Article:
Posted on: 14 Apr 2019 Posted by: ppriad Comments: 0

Article Title: Character Strengths and Wellbeing: A Discriminant Analysis between Young Adults from Counselling Centers and Community Samples

Author(s): Afifa Anjum & Naumana Amjad

Institute(s): Institute of Applied Psychology, University of the Punjab, Lahore

Journal: Pakistan Journal of Social and Clinical Psychology, 2016, Vol. 14, No.1, 3-14

Correspondence Address: Afifa Anjum, Institute of Applied Psychology, University of the Punjab, Lahore, Pakistan; e-mail:

Character strengths have been associated with a number of self-report subjective wellbeing (SWB) indicators but there is no study so far investigating the role of character strengths in wellbeing through the use of contrasting groups. We explored which (if any) character strengths predict wellbeing by discriminating between young adults clinical sample with common psychological symptoms of depression, anxiety and stress recruited from campus counselling centers and general community sample over and above the demographic and traditional predictors of SWB. Participants were selected in cross sectional manner i.e. from campus counselling centers of three major universities of Lahore (Group 1: clinical/seeking counselling, n=111); general students sample from the same universities and further stratified into two groups on the basis of reported need of counselling (Group 2: need of counselling, n=97; Group 3: general sample, n=124). Assessment was done on character strengths, depression-anxiety-stress level, life stressors, perceived social support and demographic variables. Discriminant Function Analysis resulted in one significant discriminant function separating clinical group from other two groups. Hope, zest, gratitude, humour and social IQ discriminated between groups with clinical group scoring lower on all these strengths. Second DFA between both community samples revealed self-regulation as the only strength discriminating need of counselling group from general sample. Findings of the study have important implications regarding the role of character strengths as protective factors in the life of young adults as well as offer character strengths as having potential for inclusion in therapy/counselling plans.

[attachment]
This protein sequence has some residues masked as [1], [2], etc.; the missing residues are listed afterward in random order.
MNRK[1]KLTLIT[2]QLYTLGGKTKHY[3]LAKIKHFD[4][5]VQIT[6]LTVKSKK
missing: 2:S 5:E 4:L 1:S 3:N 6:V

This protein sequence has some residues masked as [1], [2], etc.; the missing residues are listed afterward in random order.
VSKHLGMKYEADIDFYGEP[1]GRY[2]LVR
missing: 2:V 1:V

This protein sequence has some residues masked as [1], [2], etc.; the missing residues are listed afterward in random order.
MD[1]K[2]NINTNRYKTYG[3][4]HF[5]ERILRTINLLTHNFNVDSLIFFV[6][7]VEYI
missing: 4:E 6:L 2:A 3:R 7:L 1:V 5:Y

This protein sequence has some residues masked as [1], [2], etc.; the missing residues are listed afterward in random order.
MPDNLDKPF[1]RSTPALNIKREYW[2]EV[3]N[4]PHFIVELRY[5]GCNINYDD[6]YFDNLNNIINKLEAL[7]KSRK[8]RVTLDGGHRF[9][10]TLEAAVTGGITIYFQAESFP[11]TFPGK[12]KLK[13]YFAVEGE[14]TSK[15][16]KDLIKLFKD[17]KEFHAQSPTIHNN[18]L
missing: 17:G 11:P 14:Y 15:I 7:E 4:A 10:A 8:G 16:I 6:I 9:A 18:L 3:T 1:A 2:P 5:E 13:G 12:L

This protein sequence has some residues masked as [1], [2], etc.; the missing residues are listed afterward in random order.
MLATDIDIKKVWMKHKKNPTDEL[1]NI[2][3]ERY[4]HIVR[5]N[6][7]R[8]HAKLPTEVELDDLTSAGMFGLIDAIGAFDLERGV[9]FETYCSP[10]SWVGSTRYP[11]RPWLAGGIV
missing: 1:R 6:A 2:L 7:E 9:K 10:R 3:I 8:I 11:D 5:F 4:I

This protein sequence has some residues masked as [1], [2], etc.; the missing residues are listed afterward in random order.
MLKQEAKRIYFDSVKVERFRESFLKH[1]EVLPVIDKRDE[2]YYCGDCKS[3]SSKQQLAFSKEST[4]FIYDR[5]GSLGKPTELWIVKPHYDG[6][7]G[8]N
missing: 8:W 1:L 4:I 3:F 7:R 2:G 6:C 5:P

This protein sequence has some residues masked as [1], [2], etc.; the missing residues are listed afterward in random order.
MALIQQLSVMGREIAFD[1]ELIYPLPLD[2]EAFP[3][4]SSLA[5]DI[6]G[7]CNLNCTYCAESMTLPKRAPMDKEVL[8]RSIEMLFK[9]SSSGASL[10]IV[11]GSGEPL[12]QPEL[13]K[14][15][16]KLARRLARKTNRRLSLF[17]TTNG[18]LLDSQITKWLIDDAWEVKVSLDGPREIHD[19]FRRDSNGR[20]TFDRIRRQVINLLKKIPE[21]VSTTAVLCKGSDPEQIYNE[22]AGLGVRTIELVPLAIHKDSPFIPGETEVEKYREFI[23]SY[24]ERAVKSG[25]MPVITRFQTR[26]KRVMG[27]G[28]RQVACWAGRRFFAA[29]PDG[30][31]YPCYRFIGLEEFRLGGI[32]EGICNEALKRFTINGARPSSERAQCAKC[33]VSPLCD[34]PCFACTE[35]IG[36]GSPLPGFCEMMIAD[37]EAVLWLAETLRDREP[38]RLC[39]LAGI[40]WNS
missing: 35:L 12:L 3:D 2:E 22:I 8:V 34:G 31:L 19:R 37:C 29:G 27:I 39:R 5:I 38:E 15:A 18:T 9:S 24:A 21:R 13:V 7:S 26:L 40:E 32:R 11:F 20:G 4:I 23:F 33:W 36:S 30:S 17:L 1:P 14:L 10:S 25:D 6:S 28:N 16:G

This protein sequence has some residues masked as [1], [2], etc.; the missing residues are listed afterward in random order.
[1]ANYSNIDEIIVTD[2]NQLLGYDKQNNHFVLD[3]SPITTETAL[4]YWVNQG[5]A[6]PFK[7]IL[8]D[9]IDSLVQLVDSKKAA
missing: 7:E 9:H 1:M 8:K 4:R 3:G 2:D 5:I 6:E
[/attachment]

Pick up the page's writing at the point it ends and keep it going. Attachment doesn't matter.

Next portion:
Key Words: character strengths, counselling, psychological problems, young adults, university students

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